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Obama's gun-control proposals: Will Republicans get on board?

President Obama's push for universal background checks appears to have broad support in Congress, but not his other gun-control priorities – including an assault-weapons ban.

President Obama signs executive orders outlining proposals intended to reduce gun violence Wednesday in the South Court Auditorium at the White House in Washington. He will need Congress's help to pass more sweeping laws.

Charles Dharapak/AP

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President Obama's gun-control proposals are getting a mixed reception on Capitol Hill, where there appears to be bipartisan support for universal background checks but little appetite for banning assault weapons and high-capacity magazines – even among some Democrats.

Key Democratic leaders in the Senate have signaled that they are behind all the president's efforts, suggesting that they will get a full airing there. But meeting the 60-vote threshold to pass the president's entire agenda without a filibuster appears unlikely – and the Republican-controlled House shows no signs of taking action until the Senate passes a bill.

While national opinion polls have shown a greater openness to gun control after the Dec. 14 massacre at Sandy Hook Elementary School in Newtown, Conn., they also indicate that the American public is overwhelmingly supportive only of universal background checks. And without overwhelming support, it seems, Republicans and Democrats in conservative-leaning districts fear they are more likely to face a backlash for a vote in favor of gun control than against it.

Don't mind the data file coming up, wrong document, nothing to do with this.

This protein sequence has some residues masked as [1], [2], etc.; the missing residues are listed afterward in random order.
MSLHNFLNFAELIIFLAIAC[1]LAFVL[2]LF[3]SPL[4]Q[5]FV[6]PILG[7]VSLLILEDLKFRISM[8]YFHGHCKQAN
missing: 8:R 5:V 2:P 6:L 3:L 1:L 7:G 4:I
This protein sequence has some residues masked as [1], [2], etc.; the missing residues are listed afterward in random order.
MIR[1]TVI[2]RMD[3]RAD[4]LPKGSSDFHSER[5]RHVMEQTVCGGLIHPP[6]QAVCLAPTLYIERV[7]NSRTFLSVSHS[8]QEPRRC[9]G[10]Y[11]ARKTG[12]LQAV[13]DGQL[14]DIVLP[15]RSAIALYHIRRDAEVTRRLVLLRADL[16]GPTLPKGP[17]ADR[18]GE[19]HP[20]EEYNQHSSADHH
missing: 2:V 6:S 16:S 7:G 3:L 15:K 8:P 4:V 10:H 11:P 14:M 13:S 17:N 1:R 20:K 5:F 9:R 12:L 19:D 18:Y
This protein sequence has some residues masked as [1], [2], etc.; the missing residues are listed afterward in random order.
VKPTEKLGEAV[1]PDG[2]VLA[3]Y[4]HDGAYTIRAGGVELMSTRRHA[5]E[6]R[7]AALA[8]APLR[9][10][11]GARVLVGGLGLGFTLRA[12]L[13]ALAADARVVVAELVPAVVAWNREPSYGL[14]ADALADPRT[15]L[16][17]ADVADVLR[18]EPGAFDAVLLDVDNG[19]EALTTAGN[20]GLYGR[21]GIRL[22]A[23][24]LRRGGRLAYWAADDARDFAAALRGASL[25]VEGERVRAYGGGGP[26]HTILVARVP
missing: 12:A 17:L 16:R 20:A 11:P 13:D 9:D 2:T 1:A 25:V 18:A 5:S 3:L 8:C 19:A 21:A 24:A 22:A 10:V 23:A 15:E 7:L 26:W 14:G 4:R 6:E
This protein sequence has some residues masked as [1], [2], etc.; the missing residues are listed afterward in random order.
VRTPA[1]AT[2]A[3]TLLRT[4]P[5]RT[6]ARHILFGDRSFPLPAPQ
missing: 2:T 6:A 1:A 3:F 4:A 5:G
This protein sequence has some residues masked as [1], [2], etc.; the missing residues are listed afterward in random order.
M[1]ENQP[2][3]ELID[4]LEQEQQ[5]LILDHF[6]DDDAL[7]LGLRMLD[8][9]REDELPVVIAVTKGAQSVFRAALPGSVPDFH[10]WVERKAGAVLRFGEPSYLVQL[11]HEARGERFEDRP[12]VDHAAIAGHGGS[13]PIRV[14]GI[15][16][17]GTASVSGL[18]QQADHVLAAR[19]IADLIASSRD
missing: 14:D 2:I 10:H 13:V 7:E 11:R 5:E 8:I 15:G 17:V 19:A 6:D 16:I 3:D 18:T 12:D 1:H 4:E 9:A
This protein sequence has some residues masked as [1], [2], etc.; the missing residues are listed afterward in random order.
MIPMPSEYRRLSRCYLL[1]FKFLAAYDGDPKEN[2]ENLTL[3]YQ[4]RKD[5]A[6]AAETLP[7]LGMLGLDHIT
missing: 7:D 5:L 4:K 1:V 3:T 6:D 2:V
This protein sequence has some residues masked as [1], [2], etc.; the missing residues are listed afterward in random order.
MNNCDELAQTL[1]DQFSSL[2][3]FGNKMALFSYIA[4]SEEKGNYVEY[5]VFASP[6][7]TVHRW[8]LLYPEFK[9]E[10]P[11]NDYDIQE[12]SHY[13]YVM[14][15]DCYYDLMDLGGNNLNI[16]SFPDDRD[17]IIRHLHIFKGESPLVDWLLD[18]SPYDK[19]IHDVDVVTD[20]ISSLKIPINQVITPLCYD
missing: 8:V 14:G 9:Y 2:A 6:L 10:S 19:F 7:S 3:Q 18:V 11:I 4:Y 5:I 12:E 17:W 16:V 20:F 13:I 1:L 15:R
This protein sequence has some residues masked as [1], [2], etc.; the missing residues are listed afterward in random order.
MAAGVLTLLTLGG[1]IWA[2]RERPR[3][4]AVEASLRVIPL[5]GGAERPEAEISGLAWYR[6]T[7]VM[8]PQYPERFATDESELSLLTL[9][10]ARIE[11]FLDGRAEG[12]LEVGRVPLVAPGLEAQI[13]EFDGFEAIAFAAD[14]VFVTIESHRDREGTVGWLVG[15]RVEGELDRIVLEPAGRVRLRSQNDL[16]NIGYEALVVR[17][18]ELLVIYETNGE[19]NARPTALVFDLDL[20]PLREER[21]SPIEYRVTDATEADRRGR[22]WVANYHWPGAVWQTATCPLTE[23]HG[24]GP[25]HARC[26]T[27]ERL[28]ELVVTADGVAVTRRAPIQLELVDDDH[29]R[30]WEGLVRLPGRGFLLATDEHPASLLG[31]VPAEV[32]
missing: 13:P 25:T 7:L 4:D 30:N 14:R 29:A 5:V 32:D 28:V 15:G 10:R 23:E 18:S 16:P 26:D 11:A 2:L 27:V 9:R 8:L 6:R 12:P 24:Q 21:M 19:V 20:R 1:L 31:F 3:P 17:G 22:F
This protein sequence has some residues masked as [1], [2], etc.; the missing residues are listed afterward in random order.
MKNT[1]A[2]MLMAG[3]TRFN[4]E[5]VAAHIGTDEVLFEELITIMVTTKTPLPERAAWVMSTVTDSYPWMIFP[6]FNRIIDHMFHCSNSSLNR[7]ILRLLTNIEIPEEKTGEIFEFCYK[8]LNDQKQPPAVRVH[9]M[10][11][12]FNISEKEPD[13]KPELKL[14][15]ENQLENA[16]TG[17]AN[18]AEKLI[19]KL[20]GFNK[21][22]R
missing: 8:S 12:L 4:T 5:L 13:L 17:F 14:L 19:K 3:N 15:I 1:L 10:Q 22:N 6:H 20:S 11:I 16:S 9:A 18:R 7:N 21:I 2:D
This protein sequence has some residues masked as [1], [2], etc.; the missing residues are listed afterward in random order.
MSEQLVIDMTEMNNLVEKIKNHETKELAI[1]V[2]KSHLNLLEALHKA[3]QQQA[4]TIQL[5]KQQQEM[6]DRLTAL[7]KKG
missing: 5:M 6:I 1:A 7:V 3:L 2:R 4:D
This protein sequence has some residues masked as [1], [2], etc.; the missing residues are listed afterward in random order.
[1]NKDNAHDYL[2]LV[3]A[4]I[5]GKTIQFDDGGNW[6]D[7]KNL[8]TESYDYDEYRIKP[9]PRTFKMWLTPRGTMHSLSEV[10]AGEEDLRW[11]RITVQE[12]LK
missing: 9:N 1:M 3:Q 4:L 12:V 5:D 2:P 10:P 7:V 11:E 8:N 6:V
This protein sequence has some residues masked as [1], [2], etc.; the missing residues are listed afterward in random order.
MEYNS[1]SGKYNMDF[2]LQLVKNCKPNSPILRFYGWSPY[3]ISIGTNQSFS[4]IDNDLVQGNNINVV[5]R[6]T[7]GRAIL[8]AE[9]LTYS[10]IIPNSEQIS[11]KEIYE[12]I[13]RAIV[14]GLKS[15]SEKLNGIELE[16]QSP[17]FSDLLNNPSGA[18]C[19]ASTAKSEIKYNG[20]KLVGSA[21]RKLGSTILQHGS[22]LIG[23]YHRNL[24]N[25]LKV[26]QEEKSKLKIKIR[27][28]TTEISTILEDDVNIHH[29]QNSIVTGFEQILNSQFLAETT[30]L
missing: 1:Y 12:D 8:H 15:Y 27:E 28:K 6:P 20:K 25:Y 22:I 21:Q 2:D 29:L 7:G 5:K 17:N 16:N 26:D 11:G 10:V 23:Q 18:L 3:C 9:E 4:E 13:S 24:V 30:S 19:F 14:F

“If you look at the combination of likelihood of passage and effectiveness of curbing gun crime, universal background checks is at the sweet spot,” said Sen. Chuck Schumer (D) of New York.

According to a recent Washington Post-ABC poll, almost 9 in 10 Americans support universal background checks. That’s far higher than the slim majority of Americans who favor bans on assault-weapon sales or restrictions on magazine size, according to the same poll.

Perhaps not surprisingly, Mr. Obama's proposal to require background checks for all gun buyers drew almost no criticism from Republican lawmakers. Currently, gun sales from so-called “private sellers,” which make up about 4 in 10 firearms transactions, don’t require the buyer to pass a background check.

Rep. Mike Thompson (D) of California, chairman of the House’s Democratic task force on gun violence, told reporters on Monday he had spoken to several Republican members who were in favor of universal background checks.

But beyond universal background checks, the rest of the president’s proposals look as if they could be in for a hard slog.


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